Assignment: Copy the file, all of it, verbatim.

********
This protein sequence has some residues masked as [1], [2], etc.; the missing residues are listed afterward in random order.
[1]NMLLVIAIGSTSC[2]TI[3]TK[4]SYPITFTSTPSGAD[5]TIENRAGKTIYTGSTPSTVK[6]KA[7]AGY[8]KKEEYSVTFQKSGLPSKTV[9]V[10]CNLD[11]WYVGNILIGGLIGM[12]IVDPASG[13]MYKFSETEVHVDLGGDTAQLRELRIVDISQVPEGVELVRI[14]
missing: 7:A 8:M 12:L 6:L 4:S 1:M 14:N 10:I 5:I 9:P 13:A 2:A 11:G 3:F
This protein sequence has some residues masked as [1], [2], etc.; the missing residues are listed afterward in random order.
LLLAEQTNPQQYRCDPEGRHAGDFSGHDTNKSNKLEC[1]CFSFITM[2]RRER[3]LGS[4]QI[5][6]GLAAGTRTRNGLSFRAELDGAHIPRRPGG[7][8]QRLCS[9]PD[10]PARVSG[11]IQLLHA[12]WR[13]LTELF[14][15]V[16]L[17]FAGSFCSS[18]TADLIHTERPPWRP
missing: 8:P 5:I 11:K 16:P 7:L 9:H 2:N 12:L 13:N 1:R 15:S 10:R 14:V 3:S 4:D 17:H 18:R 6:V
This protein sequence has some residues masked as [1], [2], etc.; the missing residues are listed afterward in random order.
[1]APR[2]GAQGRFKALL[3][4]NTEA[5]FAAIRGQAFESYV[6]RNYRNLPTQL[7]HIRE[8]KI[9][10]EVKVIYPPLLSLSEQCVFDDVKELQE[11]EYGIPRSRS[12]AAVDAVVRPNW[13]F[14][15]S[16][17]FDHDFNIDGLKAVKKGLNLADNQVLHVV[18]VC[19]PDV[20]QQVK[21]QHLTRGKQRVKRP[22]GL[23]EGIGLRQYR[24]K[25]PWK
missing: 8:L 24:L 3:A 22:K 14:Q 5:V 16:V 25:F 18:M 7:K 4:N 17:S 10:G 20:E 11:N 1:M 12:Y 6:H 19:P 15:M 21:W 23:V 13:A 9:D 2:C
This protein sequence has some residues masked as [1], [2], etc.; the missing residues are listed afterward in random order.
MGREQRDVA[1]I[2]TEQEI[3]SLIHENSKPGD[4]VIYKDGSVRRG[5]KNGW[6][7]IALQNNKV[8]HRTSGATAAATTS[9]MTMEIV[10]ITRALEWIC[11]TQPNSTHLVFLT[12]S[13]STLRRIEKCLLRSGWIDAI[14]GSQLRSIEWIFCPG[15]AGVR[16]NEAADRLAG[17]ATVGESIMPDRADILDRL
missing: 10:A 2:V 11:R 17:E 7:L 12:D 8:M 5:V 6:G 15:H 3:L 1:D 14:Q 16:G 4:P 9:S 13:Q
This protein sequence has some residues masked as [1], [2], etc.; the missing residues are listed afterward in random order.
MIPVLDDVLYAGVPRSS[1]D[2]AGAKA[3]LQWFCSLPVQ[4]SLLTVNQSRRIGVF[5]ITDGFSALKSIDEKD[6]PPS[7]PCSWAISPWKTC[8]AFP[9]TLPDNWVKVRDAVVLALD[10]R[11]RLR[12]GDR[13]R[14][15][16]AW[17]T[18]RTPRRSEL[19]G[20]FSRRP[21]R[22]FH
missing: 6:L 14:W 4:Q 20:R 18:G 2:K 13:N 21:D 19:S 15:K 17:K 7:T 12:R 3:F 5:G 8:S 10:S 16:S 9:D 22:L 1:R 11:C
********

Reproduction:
This protein sequence has some residues masked as [1], [2], etc.; the missing residues are listed afterward in random order.
[1]NMLLVIAIGSTSC[2]TI[3]TK[4]SYPITFTSTPSGAD[5]TIENRAGKTIYTGSTPSTVK[6]KA[7]AGY[8]KKEEYSVTFQKSGLPSKTV[9]V[10]CNLD[11]WYVGNILIGGLIGM[12]IVDPASG[13]MYKFSETEVHVDLGGDTAQLRELRIVDISQVPEGVELVRI[14]
missing: 7:A 8:M 12:L 6:L 4:S 1:M 14:N 10:I 5:I 9:P 13:A 2:A 11:G 3:F
This protein sequence has some residues masked as [1], [2], etc.; the missing residues are listed afterward in random order.
LLLAEQTNPQQYRCDPEGRHAGDFSGHDTNKSNKLEC[1]CFSFITM[2]RRER[3]LGS[4]QI[5][6]GLAAGTRTRNGLSFRAELDGAHIPRRPGG[7][8]QRLCS[9]PD[10]PARVSG[11]IQLLHA[12]WR[13]LTELF[14][15]V[16]L[17]FAGSFCSS[18]TADLIHTERPPWRP
missing: 8:P 5:I 11:K 16:P 7:L 9:H 2:N 12:L 13:N 1:R 15:S 10:R 14:V 3:S 4:D 17:H 18:R 6:V
This protein sequence has some residues masked as [1], [2], etc.; the missing residues are listed afterward in random order.
[1]APR[2]GAQGRFKALL[3][4]NTEA[5]FAAIRGQAFESYV[6]RNYRNLPTQL[7]HIRE[8]KI[9][10]EVKVIYPPLLSLSEQCVFDDVKELQE[11]EYGIPRSRS[12]AAVDAVVRPNW[13]F[14][15]S[16][17]FDHDFNIDGLKAVKKGLNLADNQVLHVV[18]VC[19]PDV[20]QQVK[21]QHLTRGKQRVKRP[22]GL[23]EGIGLRQYR[24]K[25]PWK
missing: 8:L 24:L 3:A 22:K 14:Q 5:V 16:V 25:F 18:M 7:K 4:N 17:S 10:G 20:E 11:N 1:M 12:Y 6:H 19:P 15:M 21:W 23:V 13:A 9:D 2:C
This protein sequence has some residues masked as [1], [2], etc.; the missing residues are listed afterward in random order.
MGREQRDVA[1]I[2]TEQEI[3]SLIHENSKPGD[4]VIYKDGSVRRG[5]KNGW[6][7]IALQNNKV[8]HRTSGATAAATTS[9]MTMEIV[10]ITRALEWIC[11]TQPNSTHLVFLT[12]S[13]STLRRIEKCLLRSGWIDAI[14]GSQLRSIEWIFCPG[15]AGVR[16]NEAADRLAG[17]ATVGESIMPDRADILDRL
missing: 10:A 2:V 11:R 17:E 7:L 12:D 8:M 5:V 6:G 15:H 3:L 1:D 14:Q 16:G 4:P 9:S 13:Q
This protein sequence has some residues masked as [1], [2], etc.; the missing residues are listed afterward in random order.
MIPVLDDVLYAGVPRSS[1]D[2]AGAKA[3]LQWFCSLPVQ[4]SLLTVNQSRRIGVF[5]ITDGFSALKSIDEKD[6]PPS[7]PCSWAISPWKTC[8]AFP[9]TLPDNWVKVRDAVVLALD[10]R[11]RLR[12]GDR[13]R[14][15][16]AW[17]T[18]RTPRRSEL[19]G[20]FSRRP[21]R[22]FH
missing: 6:L 14:W 4:Q 20:R 18:G 2:K 13:N 21:D 19:S 15:K 17:K 7:T 12:R 3:F 5:G 8:S 10:S 16:S 9:D 22:L 1:R 11:C